French, they have developed an ultra-precise ultrasound machine and are finalists for the European Inventor Prize

French, they have developed an ultra-precise ultrasound machine and are finalists for the European Inventor Prize

A revolution in the field of medical imaging. Matthias Fink and Michael Tander, two French physicists, are selected from the finalists for the European Inventor Prize, further proof that French excels in this field.

Explorer, the new generation ultrasound system that uses cutting waves © Screenshot European Patent Office

The European Innovator Prize, among its finalists, selected two researchers working on the border between the physical and medical sciences. Matthias Fink and Michael Tander, the best experts in waves and film, have developed a high-level ultrasound system based on high-speed ultrasound emission.. This allows us to more accurately diagnose the condition of the tissues within our body and avoids biopsies. All new generation devices now incorporate this technology.

How did they make the invention?

As he was searching for archeological treasures under the sea, the physicist Matthias Fink developed his first sonar, which he later tested on the human body. We are in 1975. This was the beginning of the ultrasound machines developed by Philips and General Electric. He is in the game. He is curious about waves and shapes and discovers the reversibility and timing of sound waves. Matthias Fink, a professor at ESPCI Paris Tech, says the technique, based on the rapid ultrasound ultrasound system, is different today. “With this technique, we made the first ultrasound machine that looks at the inside of the body 10,000 times per second, and by doing so, it is possible to create stiffness maps of the human body for every millimeter. It is important to make a diagnosis. He’s trying to see that it’s not normal, but he understands that he can not create an image.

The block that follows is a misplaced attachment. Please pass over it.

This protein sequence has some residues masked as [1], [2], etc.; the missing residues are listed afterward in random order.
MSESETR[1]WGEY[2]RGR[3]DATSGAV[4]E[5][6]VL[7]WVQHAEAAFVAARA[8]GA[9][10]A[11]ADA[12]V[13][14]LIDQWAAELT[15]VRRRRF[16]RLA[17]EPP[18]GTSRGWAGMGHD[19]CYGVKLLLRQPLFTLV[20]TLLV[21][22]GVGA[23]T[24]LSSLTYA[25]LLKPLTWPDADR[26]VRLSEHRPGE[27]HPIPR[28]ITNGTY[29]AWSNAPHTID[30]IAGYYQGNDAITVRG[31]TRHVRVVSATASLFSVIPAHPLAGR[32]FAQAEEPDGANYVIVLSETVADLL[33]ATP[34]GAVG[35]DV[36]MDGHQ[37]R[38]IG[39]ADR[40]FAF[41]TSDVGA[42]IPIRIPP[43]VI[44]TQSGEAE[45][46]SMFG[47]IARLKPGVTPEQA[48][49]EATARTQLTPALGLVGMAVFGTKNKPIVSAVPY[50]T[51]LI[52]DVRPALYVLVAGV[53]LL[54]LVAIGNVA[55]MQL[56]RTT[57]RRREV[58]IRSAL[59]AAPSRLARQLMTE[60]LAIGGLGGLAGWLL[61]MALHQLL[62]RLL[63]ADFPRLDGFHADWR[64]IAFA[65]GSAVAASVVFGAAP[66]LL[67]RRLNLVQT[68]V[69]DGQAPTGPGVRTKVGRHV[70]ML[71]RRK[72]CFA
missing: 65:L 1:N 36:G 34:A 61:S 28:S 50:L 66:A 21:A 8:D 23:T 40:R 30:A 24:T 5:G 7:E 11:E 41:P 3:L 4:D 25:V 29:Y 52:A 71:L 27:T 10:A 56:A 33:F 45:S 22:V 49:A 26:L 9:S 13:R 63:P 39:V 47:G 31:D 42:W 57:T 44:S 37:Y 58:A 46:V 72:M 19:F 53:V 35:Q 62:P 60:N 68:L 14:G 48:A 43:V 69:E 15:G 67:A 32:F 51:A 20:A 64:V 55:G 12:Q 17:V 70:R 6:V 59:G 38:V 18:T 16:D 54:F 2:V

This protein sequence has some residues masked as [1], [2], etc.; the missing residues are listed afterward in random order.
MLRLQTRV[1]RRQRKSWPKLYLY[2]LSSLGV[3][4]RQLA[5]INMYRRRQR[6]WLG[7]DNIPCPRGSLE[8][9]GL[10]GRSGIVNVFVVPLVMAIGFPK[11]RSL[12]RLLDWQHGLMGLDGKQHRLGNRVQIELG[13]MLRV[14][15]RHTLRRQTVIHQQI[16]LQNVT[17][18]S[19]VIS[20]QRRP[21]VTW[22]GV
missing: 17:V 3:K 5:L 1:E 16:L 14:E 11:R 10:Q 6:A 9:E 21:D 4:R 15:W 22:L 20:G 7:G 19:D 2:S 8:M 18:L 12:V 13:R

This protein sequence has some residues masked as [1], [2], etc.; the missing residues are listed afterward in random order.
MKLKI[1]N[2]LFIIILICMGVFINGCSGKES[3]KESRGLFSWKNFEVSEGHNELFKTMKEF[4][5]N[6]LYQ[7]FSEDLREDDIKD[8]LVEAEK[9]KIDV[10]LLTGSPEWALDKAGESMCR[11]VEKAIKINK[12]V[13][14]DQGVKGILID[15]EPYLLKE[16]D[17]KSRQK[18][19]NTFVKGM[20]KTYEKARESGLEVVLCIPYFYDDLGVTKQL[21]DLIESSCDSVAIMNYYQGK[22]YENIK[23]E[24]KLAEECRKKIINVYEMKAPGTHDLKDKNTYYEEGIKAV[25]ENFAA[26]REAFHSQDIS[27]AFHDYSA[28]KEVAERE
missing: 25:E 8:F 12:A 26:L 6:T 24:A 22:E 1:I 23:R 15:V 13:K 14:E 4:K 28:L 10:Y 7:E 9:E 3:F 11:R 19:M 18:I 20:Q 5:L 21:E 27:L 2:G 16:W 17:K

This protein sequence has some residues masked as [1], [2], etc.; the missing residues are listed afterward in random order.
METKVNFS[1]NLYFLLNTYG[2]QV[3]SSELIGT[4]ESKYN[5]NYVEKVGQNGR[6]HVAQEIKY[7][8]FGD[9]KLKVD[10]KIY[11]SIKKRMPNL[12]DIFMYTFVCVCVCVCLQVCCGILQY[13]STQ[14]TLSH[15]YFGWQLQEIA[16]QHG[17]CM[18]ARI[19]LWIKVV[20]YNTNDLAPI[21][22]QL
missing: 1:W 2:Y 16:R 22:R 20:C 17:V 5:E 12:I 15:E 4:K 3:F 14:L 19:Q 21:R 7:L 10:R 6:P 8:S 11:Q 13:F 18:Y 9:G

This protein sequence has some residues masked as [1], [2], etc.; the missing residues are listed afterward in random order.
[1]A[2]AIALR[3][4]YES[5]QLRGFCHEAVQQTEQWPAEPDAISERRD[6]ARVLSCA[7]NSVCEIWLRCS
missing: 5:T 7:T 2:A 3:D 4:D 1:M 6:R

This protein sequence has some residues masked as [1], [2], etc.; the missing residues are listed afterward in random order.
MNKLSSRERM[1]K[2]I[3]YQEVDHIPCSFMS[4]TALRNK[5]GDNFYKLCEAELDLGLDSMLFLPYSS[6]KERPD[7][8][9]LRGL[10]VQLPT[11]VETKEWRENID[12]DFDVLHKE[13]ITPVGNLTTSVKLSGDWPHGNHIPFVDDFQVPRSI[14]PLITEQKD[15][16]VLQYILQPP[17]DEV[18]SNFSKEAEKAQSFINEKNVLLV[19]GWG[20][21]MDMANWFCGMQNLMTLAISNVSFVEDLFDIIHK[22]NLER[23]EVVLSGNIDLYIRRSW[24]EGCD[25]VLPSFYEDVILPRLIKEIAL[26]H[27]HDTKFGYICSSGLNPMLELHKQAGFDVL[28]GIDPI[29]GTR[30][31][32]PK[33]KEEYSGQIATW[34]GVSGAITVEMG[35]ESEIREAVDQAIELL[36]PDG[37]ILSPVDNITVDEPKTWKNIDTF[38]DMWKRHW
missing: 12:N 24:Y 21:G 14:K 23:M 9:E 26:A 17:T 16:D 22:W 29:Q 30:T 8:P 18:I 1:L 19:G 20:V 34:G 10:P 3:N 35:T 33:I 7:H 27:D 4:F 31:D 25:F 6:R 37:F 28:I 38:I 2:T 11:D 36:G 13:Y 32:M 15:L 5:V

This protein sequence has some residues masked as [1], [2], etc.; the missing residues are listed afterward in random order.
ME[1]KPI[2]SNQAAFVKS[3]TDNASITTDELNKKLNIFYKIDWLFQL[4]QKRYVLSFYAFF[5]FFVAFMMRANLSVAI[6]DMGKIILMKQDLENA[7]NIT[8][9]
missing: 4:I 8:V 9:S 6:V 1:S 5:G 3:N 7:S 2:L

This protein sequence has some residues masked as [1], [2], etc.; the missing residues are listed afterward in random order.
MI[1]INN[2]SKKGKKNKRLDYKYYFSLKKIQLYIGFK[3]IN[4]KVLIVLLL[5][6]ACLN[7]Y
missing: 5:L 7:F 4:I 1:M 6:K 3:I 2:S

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For which diseases is this revolutionary ultrasound used?

Initially, a device was developed to diagnose breast cancer. By giving the doctor a picture of the organ and its elasticity, this leads to some biopsies being avoided. “A painful and sometimes unnecessary act “ Michael Tander joins INSERM’s research director and co – founder of the initial supersonic image. “We realize that 90% of biopsies are negative, so it could have been avoided if we had good quality imaging. By mapping this hardness of the breast, ultrasound can greatly improve the diagnosis, now allowing it to be reduced by biopsies 2.”

Since then, other applications have been added: the diagnosis of liver and thyroid cancer, arterial diseases and even muscle monitoring in athletes.

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A powerful tool that is no longer French

This success story came against a major French weakness: we did not, in our knowledge, invest enough in our starting positions. After producing 3000 engines, Supersonic Image was purchased by an American company. To grow, you need to raise funds and in France, banks and investors are cautious. The patents were sold to Philips and General Electric.

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About the Author: Cory Weinberg

Cory Weinberg covers the intersection of tech and cities. That means digging into how startups and big tech companies are trying to reshape real estate, transportation, urban planning, and travel. Previously, he reported on Bay Area housing and commercial real estate for the San Francisco Business Times. He received a "best young journalist" award from the National Association of Real Estate Editors.

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